This game actually sets up very similarly to last week’s Chargers vs. Cowboys matchup, where no one is an extreme value but everyone is probably slightly underpriced. Fading the chalk game in Week 2 worked out extremely well, and while doing the same in Week 3 is once again the lower probability move, it’s still most likely the right move. This doesn’t necessarily mean to avoid the whole thing in GPPs — Mike Evans ($6,300) might even be a bit of a contrarian pivot — but stacking it up in full is going to be a very popular strategy that will make it very hard to differentiate from what the field is doing. There are paths to this game failing, with the most likely one probably being a scenario where these two good defenses keep the offenses in check. The passing games on both sides are high-volume and efficient attacks, but the defenses are quite good as well.
There are three quarterbacks on Week 3’s slate that seem to have a higher degree of upside than the rest of the field: Lamar Jackson ($7,800), Patrick Mahomes ($8,200) and Kyler Murray ($8,300). Jackson will likely get a significant amount of attention because he’s the cheapest of this group and has a great matchup in Detroit against the Lions, while Mahomes and Murray could wind up being more overlooked because they are harder to afford. To play Mahomes or Murray with their top passing game threats, it probably means that you have to forego the top-end running backs like Henry and Cook. This seems to be the easiest path to differentiating for Week 3, where lineups that spend up at quarterback and perhaps also at tight end (with Travis Kelce $8,200) are actually quite unique in relation to those that pay up for the top running backs.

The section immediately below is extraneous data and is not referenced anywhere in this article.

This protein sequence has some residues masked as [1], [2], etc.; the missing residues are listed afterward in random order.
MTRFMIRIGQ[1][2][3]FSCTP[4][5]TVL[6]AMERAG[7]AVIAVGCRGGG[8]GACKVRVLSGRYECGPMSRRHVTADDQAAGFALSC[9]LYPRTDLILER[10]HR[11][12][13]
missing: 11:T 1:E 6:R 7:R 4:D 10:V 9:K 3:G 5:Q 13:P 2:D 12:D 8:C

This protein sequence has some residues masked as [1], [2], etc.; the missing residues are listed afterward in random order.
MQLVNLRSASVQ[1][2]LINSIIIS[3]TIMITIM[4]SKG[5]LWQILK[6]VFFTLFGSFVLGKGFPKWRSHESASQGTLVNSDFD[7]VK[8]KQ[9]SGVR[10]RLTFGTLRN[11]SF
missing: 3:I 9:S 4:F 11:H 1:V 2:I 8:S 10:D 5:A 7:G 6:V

As mentioned above, a balanced build is one way to be different than the stars and scrubs approach that many DFS players will use in Week 3. That’s not the only way to generate contrarian lineups, however, as spending up at different positions than your competitors is another route to achieving the same effect. Mike Davis ($5,100) and Clyde Edwards-Helaire ($4,800) might find their way into a decent chunk of Week 3 lineups, but there are plenty of other cheap running backs and cheap receivers to take a look at as well.
How Does this Help Me Win?
If the concepts outlined here are confusing, you’re not alone. Many DFS players put the majority of their attention into picking the best “values” without considering these more in-depth strategic elements. Nonetheless, the goal of what we’re talking about here is simple: If you’re trying to win a GPP, it’s important to know where those value plays are, but it’s perhaps more important to know how good and bad outcomes by teams and players will impact your lineup and the lineups of your opponents. Winning a DFS tournament isn’t actually just about scoring as many fantasy points as you can, it’s about scoring as many points as you can — relative to the other people in your contest.
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All views expressed are my own. I am an employee of DraftKings and am ineligible to play in public DFS or DKSB contests.